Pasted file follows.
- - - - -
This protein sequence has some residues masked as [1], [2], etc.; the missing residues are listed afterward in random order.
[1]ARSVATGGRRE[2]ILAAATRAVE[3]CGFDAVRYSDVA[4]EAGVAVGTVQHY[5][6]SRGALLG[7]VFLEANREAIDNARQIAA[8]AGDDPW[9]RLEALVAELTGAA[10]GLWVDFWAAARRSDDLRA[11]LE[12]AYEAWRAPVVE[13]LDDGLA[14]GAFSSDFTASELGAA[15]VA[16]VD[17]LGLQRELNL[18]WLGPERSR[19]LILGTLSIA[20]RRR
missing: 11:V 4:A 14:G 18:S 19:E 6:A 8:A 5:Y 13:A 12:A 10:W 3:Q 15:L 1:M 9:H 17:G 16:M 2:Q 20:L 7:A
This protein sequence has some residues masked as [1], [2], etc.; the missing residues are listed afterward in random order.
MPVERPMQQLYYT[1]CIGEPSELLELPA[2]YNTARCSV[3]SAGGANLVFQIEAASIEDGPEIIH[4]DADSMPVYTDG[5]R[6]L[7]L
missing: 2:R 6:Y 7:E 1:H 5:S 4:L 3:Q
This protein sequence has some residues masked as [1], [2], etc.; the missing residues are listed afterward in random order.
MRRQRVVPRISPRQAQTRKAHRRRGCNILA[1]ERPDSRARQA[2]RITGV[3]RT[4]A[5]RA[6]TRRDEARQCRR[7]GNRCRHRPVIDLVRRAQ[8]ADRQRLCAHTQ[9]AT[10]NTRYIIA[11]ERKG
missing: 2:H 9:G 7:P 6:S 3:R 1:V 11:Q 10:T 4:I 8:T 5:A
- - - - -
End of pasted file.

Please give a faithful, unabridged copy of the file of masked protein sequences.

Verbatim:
This protein sequence has some residues masked as [1], [2], etc.; the missing residues are listed afterward in random order.
[1]ARSVATGGRRE[2]ILAAATRAVE[3]CGFDAVRYSDVA[4]EAGVAVGTVQHY[5][6]SRGALLG[7]VFLEANREAIDNARQIAA[8]AGDDPW[9]RLEALVAELTGAA[10]GLWVDFWAAARRSDDLRA[11]LE[12]AYEAWRAPVVE[13]LDDGLA[14]GAFSSDFTASELGAA[15]VA[16]VD[17]LGLQRELNL[18]WLGPERSR[19]LILGTLSIA[20]RRR
missing: 11:V 4:A 14:G 18:S 19:E 6:A 8:A 5:Y 13:A 12:A 10:W 3:Q 15:L 1:M 9:H 17:G 16:M 2:Q 20:L 7:A
This protein sequence has some residues masked as [1], [2], etc.; the missing residues are listed afterward in random order.
MPVERPMQQLYYT[1]CIGEPSELLELPA[2]YNTARCSV[3]SAGGANLVFQIEAASIEDGPEIIH[4]DADSMPVYTDG[5]R[6]L[7]L
missing: 2:R 6:Y 7:E 1:H 5:S 4:L 3:Q
This protein sequence has some residues masked as [1], [2], etc.; the missing residues are listed afterward in random order.
MRRQRVVPRISPRQAQTRKAHRRRGCNILA[1]ERPDSRARQA[2]RITGV[3]RT[4]A[5]RA[6]TRRDEARQCRR[7]GNRCRHRPVIDLVRRAQ[8]ADRQRLCAHTQ[9]AT[10]NTRYIIA[11]ERKG
missing: 2:H 9:G 7:P 6:S 3:R 1:V 11:Q 10:T 4:I 8:T 5:A